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quoted here; the principle developed in them, will answer my purpose. It is this that slaves, however degraded, are susceptible of kindness, and rarely ever forget it, as was evinced in those cases in which slaves who had kind masters and mistresses, used their exertions to save them from destruction, when nought but blood and ruin reigned; and in many instances succeeded in their object. Thus touchingly demonstrating, that if the corn of charity be cast even upon the soil of ignorant human nature, it will return to its sower a great reward after many days.

There is an instance, however, of the effect of kindness upon a manumitted slave, which is so much to my purpose, that I must refer to it. Joseph Rachel lived in Barbadoes, and after his emancipation kept a retail shop, in which his fairness and gentleness insured him much custom. And his generous nature won him favors from some of the best people, which they would not frequently grant to their own color. In the great fire which happened in 1756, and which burned up a large share of the the town, Joseph and his property escaped. His kindness was manifested by assisting his neighbors. Among the rest who suffered, was an individual from whom Joseph had, in early life, received many favors. This individual was ruined by the fire,

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for his property, being invested in houses, was swept away. Joseph commisserating the condition of his former benefactor, determined to show his gratitude by assisting him. "Joseph had his bond for sixty pounds sterling. Unfortunate man!' said he, this debt shall never come against thee. I sincerely wish thou couldst settle all thy affairs as easily! May not the love of gain, especially when, by length of time, thy misfortune shall become familiar to me, return with too strong a current, and bear down my fellow-feeling before it? But for this I have a remedy. Never shalt thou apply for the assistance of any friend against my avarice.'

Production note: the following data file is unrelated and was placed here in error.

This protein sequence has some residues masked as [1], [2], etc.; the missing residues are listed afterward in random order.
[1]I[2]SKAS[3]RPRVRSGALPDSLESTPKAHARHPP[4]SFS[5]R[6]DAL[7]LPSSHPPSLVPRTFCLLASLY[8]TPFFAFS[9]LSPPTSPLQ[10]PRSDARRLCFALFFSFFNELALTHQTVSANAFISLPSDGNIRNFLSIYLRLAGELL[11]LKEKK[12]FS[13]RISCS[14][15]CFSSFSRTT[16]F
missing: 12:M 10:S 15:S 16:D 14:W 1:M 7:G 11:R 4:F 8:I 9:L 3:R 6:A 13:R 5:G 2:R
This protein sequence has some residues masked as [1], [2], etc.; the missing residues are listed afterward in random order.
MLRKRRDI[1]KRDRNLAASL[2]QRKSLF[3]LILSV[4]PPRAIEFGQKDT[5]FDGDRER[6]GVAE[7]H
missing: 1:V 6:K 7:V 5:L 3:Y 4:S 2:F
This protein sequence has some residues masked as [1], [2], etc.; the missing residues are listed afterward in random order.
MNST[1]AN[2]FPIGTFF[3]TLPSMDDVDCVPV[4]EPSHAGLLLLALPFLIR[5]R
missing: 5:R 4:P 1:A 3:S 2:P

"He arose, ordered a large account that the man had with him, to be drawn out; and in a whim that might have called up a smile on the face of charity, filled his pipe, sat down again, twisted the bond, and lighted his pipe with it. While the account was drawing out, he continued smoking, in a state of mind that a monarch might envy. When it was finished, he went in search of his friend, with the discharged account, and the mutilated bond in his hand. On meeting him, he presented the papers to him with this address: Sir, I am sensibly affected with your misfortunes; the obligations I have received from your family, give me a relation to every part of it. I know that your inability to

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pay what you owe, gives you more uneasiness than the loss of your own substance. That you may not be anxious on my account in particular, accept of this discharge and the remains of your bond. I am overpaid in the satisfaction that I feel from having done my duty. I beg you to consider this only as a token of the happiness you will confer on me, whenever you put it in my power to do you a good office.'"